Microsoft Threatens to Move (More) Work Offshore

The opening of this CNBC report on Microsoft and immigration policy says it all:

Microsoft does not want to move jobs out of the United States but certain decisions out of Washington could potentially force its hands, the company’s President and Chief Legal Officer Brad Smith warned.

This of course is an age-old threat by the industry: “Allow us to bring more foreign workers here, or we will move the work abroad!” This always resonates with Congress, conjuring up images of shuttered factories in the Northeast and South. But its one of the more deceptive lines in the H-1B debate.

First, of course, is that pesky little fact that Microsoft is overwhelmed with US job applicants, plenty of whom are well-qualified. The notion that Microsoft’s work won’t get done without foreign workers is just plain false.

But more interestingly, the two-faced nature of Microsoft’s statements like this has been exposed in the past. Back in 2001, for instance, a Microsoft employee smuggled out an internal slide presentation which contained the exhortation, “Pick  something  to  move offshore today!” In other words, instead of being forced to offshore work, the firm was actively seeking to do so. Microsoft has also been caught asking its contract workers to take a furlough, and admitting that most of its jobs are not open to older workers. All this, of course, while continually claiming they need foreign workers to fill their jobs.

The CNBC reported here should have been a little less trusting.

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Just One Data Point, But…

Sorry for my lack of posting for a while. I have a ton of material to discuss, but just don’t have the time. But I couldn’t resist posting this one. Bear with me, as it takes some setting up.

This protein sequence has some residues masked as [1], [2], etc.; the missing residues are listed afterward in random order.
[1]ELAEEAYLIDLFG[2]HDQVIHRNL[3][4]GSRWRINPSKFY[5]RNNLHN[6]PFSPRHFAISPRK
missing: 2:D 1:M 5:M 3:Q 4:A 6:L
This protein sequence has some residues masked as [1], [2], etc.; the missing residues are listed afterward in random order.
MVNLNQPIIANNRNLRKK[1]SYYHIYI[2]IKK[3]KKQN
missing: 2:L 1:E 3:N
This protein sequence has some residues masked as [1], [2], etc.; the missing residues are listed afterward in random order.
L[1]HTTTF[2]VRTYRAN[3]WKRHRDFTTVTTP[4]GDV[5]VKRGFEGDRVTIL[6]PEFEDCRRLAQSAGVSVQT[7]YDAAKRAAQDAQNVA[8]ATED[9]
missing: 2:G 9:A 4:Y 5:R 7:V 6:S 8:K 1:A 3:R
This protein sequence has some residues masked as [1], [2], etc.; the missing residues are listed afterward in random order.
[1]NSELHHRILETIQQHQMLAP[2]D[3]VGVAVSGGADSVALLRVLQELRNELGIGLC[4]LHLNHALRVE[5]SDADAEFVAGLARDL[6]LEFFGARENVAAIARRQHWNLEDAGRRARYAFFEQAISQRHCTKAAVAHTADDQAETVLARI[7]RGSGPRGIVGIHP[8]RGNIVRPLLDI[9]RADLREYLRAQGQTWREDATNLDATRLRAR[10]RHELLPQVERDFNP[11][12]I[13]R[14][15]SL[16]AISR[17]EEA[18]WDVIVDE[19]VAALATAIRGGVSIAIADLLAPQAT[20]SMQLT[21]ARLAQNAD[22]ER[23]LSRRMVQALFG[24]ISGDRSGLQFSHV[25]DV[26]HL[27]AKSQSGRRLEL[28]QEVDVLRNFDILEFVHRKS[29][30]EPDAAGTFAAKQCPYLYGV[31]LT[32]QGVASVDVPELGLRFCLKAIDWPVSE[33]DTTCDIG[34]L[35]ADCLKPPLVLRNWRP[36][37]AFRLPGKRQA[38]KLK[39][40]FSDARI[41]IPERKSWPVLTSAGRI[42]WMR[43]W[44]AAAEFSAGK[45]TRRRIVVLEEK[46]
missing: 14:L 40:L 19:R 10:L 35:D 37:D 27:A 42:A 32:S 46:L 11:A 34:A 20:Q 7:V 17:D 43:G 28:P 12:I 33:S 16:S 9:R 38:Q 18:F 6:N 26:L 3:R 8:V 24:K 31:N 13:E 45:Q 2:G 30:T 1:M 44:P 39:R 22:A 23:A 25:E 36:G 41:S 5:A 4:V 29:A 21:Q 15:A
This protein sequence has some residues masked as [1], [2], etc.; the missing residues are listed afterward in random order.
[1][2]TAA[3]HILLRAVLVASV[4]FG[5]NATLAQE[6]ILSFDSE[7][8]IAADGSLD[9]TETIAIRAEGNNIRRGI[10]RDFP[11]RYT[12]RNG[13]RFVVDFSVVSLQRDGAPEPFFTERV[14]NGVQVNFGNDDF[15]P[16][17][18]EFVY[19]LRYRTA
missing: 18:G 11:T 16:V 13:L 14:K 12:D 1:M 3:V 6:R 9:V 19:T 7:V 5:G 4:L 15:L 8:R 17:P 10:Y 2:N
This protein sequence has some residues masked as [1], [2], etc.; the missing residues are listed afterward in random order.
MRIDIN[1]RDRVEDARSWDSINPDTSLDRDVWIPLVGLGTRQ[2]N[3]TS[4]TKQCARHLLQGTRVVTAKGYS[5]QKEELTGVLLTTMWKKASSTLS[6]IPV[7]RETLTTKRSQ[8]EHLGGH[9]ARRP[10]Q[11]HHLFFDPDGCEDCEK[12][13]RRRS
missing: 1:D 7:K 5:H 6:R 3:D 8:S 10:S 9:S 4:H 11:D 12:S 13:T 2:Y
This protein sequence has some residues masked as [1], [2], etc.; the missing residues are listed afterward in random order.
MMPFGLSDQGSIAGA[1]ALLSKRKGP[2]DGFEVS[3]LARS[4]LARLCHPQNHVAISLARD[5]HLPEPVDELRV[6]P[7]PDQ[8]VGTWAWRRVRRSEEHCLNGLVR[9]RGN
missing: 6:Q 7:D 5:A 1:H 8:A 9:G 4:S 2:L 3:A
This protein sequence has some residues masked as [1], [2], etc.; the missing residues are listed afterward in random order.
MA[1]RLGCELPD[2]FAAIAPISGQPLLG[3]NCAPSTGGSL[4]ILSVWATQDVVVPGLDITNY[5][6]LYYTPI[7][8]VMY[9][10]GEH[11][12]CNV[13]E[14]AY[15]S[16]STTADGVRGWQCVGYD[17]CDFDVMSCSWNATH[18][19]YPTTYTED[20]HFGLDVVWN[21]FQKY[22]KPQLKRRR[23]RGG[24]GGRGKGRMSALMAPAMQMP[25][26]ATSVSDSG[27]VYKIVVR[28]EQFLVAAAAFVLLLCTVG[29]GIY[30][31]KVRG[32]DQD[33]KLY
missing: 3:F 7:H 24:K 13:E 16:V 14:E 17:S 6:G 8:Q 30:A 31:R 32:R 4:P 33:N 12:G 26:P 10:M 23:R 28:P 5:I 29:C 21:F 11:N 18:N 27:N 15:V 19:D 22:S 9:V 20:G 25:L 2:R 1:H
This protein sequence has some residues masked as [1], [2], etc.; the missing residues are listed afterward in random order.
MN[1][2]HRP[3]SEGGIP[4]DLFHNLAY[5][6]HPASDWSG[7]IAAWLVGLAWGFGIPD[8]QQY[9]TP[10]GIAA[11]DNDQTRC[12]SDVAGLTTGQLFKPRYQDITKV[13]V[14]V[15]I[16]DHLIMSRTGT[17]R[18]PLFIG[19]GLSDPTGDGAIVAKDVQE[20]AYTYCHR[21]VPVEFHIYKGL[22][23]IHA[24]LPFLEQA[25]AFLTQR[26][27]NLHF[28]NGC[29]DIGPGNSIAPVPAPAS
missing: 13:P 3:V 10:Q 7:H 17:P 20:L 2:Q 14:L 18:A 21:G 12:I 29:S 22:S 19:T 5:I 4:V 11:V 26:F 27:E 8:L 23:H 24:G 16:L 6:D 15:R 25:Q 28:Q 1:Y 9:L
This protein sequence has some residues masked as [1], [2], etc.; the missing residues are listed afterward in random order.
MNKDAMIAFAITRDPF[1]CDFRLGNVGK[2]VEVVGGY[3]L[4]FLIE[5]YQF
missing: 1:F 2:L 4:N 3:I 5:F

Some of you know, or know of, Mark Regets, retired from the National Science Foundation. In his heyday, he was NSF’s biggest booster of the H-1B program (a high bar!). Well, both Mark and I recently got into using Twitter. I’ve had an account for years (@matloff), but didn’t really use it until an unrelated issue came up.

A week or so ago, journalist Noah Smith (@Noahpinion) and I were discussing PhD production in the US. Though Noah has been a big promoter of H-1B in his Bloomberg View column, the conversation wasn’t really about H-1B or foreign students. But I did state that we are overproducing PhDs, and in jest I wrote “Look at all those PhDs working as barristas!”

Well, Mark saw that, and said this a myth, the PhDs are mostly in decent jobs, etc. I replied that it was just a joke, but seriously many PhDs are UNDER-employed.

I am quite active in the R programming language, which is widely used in the data science field. The annual worldwide R conference, useR!, is currently in progress in Brisbane, Australia. One of the attendees tweeted, I believe seriously, the following:

BARISTA: What are you doing today?

ME: I’m at an conference .

B: Oh I love R, I just moved from SPSS and Stata!

(SPSS and Stata are two commercial products that are fast losing ground to the open source, better quality R.)

🙂